Since leaving NBCUniversal’s highest corporate ranks in 2013, B&C Hall of Famer Lauren Zalaznick has been working as an advisor to Medium, Refinery29, the Sundance Institute and Venture for America. She is also on the board of Shazam and Penguin/Random House.
Zalaznick describes her work as an investor and advisor for media start-ups as a “starburst” of “amazing people and amazing content,” adding, “I’ve never touched more content touching more people.”
A big focus at the moment is her role as senior advisor to LifePosts, a platform for commemorating people and milestones that came out of beta last month. “It’s the one true start-up that I’ve committed to side-by-side with the founder [Steve Waldman, journalist, entrepreneur and her friend since middle school],” she says.
Zalaznick also founded The LZ Sunday Paper, a newsletter by and about women in business, politics, digital, film, TV, fashion, sports and pop culture. An edited version of her conversation with B&C’s Melissa Grego follows.
Why did you start The LZ Sunday Paper?
I started The LZ Sunday Paper as a little bit of a personally creative and intellectual outlet. It is a huge benefit of being outside the corporate realm. As much as it’s en vogue for CEOs to blog and tweet, I think there’s a lot of good reasons not to.
There is so much great information about and by women in business and culture that just sorting through it, I was slightly less busy for one second and I could essentially read the Internet and process it every week. It was a delight to try to do that.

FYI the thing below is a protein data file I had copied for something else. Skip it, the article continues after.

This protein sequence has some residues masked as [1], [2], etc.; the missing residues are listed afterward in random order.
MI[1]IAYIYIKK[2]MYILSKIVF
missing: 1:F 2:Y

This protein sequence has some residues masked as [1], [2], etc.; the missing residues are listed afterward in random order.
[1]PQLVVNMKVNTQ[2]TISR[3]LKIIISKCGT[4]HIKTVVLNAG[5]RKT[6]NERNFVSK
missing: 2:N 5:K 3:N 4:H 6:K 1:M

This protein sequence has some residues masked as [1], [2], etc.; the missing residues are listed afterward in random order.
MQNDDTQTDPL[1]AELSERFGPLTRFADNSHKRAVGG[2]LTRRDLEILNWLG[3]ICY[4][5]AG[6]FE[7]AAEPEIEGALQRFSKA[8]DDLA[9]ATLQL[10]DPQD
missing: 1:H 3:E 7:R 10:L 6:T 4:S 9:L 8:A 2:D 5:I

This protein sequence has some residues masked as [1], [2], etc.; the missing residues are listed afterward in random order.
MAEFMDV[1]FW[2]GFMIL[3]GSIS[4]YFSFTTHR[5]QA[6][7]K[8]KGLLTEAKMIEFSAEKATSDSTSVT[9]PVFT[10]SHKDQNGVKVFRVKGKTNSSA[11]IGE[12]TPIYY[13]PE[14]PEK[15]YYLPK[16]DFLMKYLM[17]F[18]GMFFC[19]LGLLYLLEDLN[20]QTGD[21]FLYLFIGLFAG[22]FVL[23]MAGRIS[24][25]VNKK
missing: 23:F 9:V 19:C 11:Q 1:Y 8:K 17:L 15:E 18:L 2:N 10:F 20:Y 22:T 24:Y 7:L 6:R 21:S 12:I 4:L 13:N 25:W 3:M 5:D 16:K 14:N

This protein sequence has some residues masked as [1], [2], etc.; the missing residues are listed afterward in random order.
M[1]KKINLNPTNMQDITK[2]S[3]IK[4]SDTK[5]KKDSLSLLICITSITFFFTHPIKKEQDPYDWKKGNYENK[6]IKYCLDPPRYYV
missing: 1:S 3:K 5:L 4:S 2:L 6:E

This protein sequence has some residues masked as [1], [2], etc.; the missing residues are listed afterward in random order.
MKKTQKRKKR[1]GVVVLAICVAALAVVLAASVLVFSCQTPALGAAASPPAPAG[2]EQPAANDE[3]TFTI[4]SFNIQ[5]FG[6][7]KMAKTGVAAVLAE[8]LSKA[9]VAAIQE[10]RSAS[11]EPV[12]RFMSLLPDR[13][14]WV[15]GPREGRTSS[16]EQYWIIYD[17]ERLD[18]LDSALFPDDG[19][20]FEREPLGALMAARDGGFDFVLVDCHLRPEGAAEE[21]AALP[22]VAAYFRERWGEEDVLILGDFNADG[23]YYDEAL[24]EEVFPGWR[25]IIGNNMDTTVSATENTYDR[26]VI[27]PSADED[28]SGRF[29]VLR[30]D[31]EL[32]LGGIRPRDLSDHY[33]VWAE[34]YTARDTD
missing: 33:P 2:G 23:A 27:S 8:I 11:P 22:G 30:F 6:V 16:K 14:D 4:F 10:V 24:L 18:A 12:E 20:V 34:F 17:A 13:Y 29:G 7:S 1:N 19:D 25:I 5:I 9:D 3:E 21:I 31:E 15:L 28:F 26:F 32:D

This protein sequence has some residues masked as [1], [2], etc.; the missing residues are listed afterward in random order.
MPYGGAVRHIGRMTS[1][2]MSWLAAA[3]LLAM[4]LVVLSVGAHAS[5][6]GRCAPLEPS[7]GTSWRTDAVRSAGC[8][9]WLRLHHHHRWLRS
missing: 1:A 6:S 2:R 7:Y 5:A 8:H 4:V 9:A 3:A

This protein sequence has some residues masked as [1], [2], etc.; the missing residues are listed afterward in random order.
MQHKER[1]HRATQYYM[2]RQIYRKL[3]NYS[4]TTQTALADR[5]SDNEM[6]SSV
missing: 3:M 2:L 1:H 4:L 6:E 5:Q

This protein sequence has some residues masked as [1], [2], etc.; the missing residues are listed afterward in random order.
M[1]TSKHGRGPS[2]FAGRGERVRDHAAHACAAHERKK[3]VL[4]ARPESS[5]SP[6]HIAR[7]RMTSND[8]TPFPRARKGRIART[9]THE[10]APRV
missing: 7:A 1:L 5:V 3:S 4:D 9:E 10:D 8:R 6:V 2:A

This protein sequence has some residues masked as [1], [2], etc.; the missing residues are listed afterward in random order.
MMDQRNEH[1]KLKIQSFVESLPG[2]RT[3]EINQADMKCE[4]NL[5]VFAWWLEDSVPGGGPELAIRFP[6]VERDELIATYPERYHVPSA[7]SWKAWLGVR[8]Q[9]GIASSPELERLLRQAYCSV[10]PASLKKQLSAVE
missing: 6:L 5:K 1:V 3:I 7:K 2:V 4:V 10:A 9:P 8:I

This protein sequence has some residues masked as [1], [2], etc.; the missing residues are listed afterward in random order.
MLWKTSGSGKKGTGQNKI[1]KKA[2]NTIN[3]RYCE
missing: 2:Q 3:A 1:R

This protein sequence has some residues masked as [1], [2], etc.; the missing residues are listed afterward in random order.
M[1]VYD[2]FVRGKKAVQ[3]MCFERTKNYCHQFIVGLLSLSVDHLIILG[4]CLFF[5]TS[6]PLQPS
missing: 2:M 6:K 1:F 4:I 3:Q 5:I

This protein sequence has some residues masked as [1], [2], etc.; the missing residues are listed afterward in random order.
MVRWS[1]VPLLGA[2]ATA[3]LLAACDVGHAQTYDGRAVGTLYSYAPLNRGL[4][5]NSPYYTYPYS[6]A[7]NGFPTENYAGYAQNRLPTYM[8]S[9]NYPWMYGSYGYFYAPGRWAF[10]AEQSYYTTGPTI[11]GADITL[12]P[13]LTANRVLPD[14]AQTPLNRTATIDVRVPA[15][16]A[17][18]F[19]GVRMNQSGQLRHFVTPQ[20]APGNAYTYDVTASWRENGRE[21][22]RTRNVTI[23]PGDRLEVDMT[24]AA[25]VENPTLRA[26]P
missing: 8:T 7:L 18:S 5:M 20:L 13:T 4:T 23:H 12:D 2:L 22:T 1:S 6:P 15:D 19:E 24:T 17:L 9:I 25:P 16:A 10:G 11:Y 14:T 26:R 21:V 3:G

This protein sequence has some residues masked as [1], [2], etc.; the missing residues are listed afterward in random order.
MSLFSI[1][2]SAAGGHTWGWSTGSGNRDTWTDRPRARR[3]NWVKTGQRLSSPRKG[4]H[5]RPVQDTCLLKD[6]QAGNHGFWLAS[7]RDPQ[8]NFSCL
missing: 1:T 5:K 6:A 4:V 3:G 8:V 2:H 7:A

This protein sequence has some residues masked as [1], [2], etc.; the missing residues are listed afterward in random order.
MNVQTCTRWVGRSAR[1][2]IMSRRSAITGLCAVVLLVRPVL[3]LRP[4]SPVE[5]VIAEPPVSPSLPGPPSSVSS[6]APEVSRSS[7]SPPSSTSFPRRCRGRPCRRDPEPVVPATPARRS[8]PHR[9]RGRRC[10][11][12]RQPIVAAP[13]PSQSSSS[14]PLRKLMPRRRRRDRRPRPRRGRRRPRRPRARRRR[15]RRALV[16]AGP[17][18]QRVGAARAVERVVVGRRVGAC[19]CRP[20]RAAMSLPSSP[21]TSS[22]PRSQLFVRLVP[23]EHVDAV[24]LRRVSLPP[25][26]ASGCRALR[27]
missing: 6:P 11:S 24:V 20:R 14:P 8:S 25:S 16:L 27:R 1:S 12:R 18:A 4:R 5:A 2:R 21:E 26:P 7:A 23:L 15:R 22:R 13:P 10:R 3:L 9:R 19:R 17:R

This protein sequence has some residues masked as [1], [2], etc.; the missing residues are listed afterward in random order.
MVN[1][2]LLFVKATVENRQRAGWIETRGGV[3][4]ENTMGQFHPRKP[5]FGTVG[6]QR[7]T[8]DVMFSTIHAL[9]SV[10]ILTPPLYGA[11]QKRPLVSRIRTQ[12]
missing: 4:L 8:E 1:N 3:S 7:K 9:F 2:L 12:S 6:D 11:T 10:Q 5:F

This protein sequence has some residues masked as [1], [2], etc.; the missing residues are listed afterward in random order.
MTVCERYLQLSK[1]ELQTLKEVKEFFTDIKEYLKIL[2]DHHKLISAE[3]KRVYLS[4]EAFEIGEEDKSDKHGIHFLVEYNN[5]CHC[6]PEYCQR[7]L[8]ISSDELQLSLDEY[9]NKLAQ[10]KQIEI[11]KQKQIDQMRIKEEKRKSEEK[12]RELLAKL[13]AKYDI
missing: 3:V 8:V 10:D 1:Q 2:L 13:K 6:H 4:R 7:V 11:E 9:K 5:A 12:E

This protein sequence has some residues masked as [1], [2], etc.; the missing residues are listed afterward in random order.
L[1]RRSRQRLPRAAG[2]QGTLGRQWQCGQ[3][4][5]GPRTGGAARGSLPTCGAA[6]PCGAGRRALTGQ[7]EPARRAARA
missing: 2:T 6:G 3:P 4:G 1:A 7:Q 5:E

You’ve said you don’t see it as a business, but it does take a lot of focus and energy and you describe yourself as the CEO and founder. Do you still not see LZ Sunday Paper as a business?
It’s an incredible way to reach a lot of extremely engaged influential men and women in media and technology businesses, and I think the value is in that. I have zero plans to sell click-through ads.…What I’d like to do is continue to expand the readership and make it a lot more sound from a technology platform basis.
There’s a momentary rush in announcing [a personal event] on social media. A hundred likes, 500 likes. Great. But it disappears from your newsfeed. Sentiments are lost.…This is a way to capitalize on the power and strength of social media while incorporating personal tributes and history into the fabric of everyday life.
In the time since you left NBCU, the landscape has changed quite a bit. Where do you see the greatest opportunity, especially as you work with start-ups?
I’m a big believer in traditional media.…I’m not a big media naysayer. I really respect it, I’ve grown up in it, I love it, I’m really good at it. What I do for self-interest and a new kind of passion and expertise is new content start-up culture.
I really like the idea of small, passionate, affinity groups-driven content rising up in the landscape and becoming the big media companies of the future. It’s not like I look at small companies and say “that’s adorable” and hope they stay small. I really think some of them are going to either blossom and grow to be enormous or they will be bundled or aggregated.
Would you go back to a corporate role at a major media company?
I actually tend to do what’s in front of me right in that moment, and I’ve never in my life had much of a long-term plan. I feel like the most important thing to me is the actual specific opportunity.… It’s more about an open, general mind-set about any interesting and big growth opportunity that surrounds content and audience.
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